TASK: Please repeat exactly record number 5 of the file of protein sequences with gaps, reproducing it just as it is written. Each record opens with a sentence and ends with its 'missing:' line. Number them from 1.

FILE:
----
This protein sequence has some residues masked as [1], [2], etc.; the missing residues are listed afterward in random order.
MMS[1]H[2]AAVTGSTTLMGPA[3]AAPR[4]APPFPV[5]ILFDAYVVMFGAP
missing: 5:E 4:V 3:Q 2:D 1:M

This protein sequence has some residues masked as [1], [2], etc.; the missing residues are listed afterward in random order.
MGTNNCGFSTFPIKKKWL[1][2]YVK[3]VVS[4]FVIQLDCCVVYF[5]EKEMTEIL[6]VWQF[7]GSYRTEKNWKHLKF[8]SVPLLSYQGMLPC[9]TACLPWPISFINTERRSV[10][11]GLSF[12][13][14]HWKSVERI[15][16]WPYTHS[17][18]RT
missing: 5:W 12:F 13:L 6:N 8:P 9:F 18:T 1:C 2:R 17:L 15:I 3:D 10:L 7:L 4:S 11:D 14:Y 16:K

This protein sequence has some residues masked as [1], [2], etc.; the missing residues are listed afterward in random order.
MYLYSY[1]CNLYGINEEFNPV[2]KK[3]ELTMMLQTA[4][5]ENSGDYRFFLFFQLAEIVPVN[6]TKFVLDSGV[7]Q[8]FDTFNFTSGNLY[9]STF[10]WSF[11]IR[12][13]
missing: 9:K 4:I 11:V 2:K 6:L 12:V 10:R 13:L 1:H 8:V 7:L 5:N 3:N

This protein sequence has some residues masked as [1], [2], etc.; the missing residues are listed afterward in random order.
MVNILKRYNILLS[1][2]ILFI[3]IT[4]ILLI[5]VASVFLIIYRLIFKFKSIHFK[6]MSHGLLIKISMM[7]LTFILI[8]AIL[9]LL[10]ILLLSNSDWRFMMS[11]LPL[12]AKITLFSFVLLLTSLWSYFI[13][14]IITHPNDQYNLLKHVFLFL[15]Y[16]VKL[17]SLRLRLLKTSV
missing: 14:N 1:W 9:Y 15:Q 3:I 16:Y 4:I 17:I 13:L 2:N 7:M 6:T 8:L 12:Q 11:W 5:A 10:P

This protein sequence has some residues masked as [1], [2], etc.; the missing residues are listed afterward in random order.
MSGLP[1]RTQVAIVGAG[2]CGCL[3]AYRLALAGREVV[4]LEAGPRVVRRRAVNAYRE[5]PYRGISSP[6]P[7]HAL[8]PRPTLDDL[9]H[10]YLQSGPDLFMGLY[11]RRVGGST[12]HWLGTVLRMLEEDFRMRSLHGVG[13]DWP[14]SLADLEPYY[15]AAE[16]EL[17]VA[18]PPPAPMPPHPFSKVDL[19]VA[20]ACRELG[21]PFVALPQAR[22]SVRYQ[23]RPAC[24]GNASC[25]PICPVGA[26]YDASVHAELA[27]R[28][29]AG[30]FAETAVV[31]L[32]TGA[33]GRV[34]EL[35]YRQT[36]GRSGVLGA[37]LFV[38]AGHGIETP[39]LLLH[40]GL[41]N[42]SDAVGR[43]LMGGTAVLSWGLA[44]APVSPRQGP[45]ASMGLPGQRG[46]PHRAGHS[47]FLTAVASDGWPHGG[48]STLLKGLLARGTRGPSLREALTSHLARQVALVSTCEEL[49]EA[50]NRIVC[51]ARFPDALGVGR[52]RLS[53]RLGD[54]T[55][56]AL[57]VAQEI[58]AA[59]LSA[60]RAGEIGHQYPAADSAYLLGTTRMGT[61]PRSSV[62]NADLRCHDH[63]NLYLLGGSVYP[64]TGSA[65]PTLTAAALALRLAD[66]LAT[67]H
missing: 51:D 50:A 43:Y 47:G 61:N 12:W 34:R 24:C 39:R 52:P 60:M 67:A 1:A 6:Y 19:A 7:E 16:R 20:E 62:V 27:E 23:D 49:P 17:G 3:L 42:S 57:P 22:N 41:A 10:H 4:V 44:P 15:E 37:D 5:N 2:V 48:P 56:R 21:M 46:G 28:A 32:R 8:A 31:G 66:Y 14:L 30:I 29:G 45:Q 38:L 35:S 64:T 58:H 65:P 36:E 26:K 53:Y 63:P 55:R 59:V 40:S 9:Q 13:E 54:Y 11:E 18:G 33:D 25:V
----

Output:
This protein sequence has some residues masked as [1], [2], etc.; the missing residues are listed afterward in random order.
MSGLP[1]RTQVAIVGAG[2]CGCL[3]AYRLALAGREVV[4]LEAGPRVVRRRAVNAYRE[5]PYRGISSP[6]P[7]HAL[8]PRPTLDDL[9]H[10]YLQSGPDLFMGLY[11]RRVGGST[12]HWLGTVLRMLEEDFRMRSLHGVG[13]DWP[14]SLADLEPYY[15]AAE[16]EL[17]VA[18]PPPAPMPPHPFSKVDL[19]VA[20]ACRELG[21]PFVALPQAR[22]SVRYQ[23]RPAC[24]GNASC[25]PICPVGA[26]YDASVHAELA[27]R[28][29]AG[30]FAETAVV[31]L[32]TGA[33]GRV[34]EL[35]YRQT[36]GRSGVLGA[37]LFV[38]AGHGIETP[39]LLLH[40]GL[41]N[42]SDAVGR[43]LMGGTAVLSWGLA[44]APVSPRQGP[45]ASMGLPGQRG[46]PHRAGHS[47]FLTAVASDGWPHGG[48]STLLKGLLARGTRGPSLREALTSHLARQVALVSTCEEL[49]EA[50]NRIVC[51]ARFPDALGVGR[52]RLS[53]RLGD[54]T[55][56]AL[57]VAQEI[58]AA[59]LSA[60]RAGEIGHQYPAADSAYLLGTTRMGT[61]PRSSV[62]NADLRCHDH[63]NLYLLGGSVYP[64]TGSA[65]PTLTAAALALRLAD[66]LAT[67]H
missing: 51:D 50:A 43:Y 47:G 61:N 12:W 34:R 24:C 39:R 52:P 60:M 67:A 1:A 6:Y 19:A 7:E 16:R 20:E 62:V 27:E 23:D 49:P 17:G 3:L 42:S 57:P 22:N 41:A 10:H 4:V 44:P 15:E 37:D 5:N 2:V 48:P 56:R 21:M 46:G 28:A 32:R 8:A 31:G 66:Y 14:L 30:I 29:G 45:Q 38:L 35:S 64:T 58:H 65:P 36:E 26:K 53:Y 63:P 55:R 59:V 40:S 9:Q 13:E 54:Y 11:E 18:G 33:D 25:V